Karlene's Workshop

My sewing, refashioning and upcycling projects revealed
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Petticoat pattern how-to

  • 30/09/2009 2:31 pm

I had a comment last week about a pattern for a petticoat. Making a pattern for the type of petticoat I wear dancing is actually quite easy, so I can show you how. Its the sewing together that is the hard part! In fact the pattern is so easy you can just measure and cut straight into the fabric if you want to.

Here is a picture of my petticoat so you can see what it looks like.

I didn’t make this, it was bought a few years ago from a lady who did square dancing. I had tried making one before that but was not successful.

I think the fabric is a lightweight nylon tricot. Tricot knit is often used in underwear and nightgowns but in a heavier weight (and probably polyester these days) and it doesn’t fray. Other lightweight non-fraying fabric can also be used eg. tulle/net

It has three gathered tiers, in two layers with the seams on the inner side.

The top tier is one piece folded over with the elastic in the middle.

So the pattern pieces are basically just rectangles or strips cut from the fabric.

The top piece is cut along the width of the fabric, 32cm wide.
The other pieces are cut along the width of the fabric, 20cm wide, x 12 strips.
The ruffle is again cut along the width of the fabric, about 8cm wide, x 16 strips. This gets stitched on down the middle.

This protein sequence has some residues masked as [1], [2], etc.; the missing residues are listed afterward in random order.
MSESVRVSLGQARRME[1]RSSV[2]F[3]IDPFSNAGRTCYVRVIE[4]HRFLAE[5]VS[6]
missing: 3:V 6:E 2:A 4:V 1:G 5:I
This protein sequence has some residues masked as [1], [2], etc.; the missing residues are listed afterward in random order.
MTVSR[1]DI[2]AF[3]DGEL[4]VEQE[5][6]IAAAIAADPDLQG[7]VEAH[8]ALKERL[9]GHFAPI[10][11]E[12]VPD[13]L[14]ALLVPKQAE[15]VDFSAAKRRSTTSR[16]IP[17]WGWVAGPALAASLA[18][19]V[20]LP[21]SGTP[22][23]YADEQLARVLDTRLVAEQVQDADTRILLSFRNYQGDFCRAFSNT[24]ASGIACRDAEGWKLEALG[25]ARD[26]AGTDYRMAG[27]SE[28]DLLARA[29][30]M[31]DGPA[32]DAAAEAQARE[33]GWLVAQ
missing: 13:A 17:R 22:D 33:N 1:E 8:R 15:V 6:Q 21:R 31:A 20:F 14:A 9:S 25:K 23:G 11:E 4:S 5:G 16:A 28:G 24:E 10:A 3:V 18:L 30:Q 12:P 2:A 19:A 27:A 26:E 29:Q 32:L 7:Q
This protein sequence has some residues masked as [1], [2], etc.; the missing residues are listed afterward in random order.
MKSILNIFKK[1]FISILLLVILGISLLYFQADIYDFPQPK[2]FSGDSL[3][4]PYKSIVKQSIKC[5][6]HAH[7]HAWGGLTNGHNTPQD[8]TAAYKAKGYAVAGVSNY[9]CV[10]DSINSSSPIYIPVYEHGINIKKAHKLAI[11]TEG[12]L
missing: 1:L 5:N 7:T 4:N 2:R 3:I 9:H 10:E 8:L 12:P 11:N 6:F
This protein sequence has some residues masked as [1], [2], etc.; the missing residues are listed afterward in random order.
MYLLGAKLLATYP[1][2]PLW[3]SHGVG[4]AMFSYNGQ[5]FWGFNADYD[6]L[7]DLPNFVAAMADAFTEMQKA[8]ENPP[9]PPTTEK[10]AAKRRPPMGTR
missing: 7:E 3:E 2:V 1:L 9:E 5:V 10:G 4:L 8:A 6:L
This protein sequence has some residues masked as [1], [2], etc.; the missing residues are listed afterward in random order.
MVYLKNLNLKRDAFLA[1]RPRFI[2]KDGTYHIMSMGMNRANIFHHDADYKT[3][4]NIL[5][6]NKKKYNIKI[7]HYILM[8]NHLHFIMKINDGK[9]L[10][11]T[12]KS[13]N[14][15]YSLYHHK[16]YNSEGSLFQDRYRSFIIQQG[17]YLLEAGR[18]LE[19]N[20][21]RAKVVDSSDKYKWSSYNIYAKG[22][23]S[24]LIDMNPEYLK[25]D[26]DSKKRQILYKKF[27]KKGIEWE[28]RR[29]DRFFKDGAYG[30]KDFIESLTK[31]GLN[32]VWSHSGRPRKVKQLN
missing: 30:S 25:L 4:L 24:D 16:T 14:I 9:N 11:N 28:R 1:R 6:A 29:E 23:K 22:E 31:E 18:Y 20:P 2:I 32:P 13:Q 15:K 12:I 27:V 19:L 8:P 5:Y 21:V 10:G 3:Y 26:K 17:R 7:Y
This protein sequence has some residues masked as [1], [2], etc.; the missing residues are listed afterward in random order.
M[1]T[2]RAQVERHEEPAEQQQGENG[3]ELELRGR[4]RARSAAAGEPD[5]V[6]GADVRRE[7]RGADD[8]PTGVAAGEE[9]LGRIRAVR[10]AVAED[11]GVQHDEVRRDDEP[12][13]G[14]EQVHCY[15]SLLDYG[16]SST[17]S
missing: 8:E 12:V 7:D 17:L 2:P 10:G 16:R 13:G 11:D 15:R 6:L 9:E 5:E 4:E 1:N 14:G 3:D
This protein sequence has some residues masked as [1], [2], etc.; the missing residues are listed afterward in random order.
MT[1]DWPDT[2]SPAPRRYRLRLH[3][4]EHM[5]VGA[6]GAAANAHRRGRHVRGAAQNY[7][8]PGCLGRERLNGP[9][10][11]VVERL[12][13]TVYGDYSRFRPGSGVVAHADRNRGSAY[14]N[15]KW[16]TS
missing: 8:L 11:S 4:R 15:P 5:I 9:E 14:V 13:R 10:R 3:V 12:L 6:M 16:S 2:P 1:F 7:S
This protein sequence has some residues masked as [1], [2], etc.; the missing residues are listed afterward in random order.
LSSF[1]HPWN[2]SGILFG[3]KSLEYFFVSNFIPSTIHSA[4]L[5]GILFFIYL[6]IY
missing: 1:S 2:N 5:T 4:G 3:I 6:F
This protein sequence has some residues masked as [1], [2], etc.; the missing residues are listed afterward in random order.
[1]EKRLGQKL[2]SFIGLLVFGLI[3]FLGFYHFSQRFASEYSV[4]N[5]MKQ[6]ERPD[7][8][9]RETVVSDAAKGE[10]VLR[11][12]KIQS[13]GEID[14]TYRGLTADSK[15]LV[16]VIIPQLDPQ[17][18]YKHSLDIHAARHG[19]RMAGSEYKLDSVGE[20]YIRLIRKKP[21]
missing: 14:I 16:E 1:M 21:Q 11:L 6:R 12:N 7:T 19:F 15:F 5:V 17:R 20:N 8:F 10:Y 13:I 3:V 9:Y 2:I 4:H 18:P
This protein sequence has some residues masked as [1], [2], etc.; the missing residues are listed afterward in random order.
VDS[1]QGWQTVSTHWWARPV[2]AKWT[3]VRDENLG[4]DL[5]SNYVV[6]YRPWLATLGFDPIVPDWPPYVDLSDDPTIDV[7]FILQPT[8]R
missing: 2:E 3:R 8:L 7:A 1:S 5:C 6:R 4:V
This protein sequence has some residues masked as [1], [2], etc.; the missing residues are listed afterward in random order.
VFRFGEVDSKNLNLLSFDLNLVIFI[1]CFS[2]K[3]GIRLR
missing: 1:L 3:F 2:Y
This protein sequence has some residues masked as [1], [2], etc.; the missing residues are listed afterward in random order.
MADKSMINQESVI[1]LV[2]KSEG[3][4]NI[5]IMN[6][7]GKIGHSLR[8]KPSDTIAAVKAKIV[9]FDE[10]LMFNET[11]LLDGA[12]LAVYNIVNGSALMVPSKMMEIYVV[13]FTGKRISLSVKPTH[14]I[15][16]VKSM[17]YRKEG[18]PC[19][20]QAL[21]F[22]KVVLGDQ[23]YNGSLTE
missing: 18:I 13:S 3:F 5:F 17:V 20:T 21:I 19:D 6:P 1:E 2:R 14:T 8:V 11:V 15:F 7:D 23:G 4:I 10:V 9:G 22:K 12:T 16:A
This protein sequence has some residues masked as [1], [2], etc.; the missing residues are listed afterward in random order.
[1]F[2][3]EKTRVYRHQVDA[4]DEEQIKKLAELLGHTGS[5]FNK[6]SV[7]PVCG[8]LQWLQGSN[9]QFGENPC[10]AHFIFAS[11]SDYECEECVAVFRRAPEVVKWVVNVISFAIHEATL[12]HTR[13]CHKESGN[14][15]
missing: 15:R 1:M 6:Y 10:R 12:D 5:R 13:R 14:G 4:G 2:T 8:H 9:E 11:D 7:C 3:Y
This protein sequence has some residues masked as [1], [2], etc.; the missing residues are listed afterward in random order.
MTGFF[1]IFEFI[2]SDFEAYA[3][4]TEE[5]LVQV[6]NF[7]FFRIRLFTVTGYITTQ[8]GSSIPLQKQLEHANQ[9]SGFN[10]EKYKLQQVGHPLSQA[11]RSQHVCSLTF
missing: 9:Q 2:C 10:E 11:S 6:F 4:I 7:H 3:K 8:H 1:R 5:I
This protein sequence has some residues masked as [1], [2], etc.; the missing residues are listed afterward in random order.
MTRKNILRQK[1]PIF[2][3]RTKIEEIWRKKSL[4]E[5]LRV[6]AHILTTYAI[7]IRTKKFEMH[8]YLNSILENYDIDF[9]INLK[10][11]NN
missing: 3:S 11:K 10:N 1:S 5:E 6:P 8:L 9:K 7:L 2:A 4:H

Each row of strips are gathered onto the one above.

My finished petticoat is 50cm long and ends at my knee. The width of the strips can be adjusted to make the petticoat longer or shorter.

Another more simple way of doing the top tier is just to have 2 strips the same width as the other pieces and cut a extra bit for a casing for the elastic.

Here’s something else to try, different colours on the bottom!

Ah, I just love pouffy petticoats and frilly skirts. I spend a great deal of my childhood daydreaming about wearing a “sticky out skirt” :-)

This petticoat is a little different. It has three layers, two of net and the bottom one of nylon organza to stop the scratchiness, cut in three smaller tiers which are then joined onto a cotton strip at the top. The top edge is then folded over the elastic and sewn down. This is an easier way of doing the top edge, but it means more gathering.

Happy sewing and dancing to you!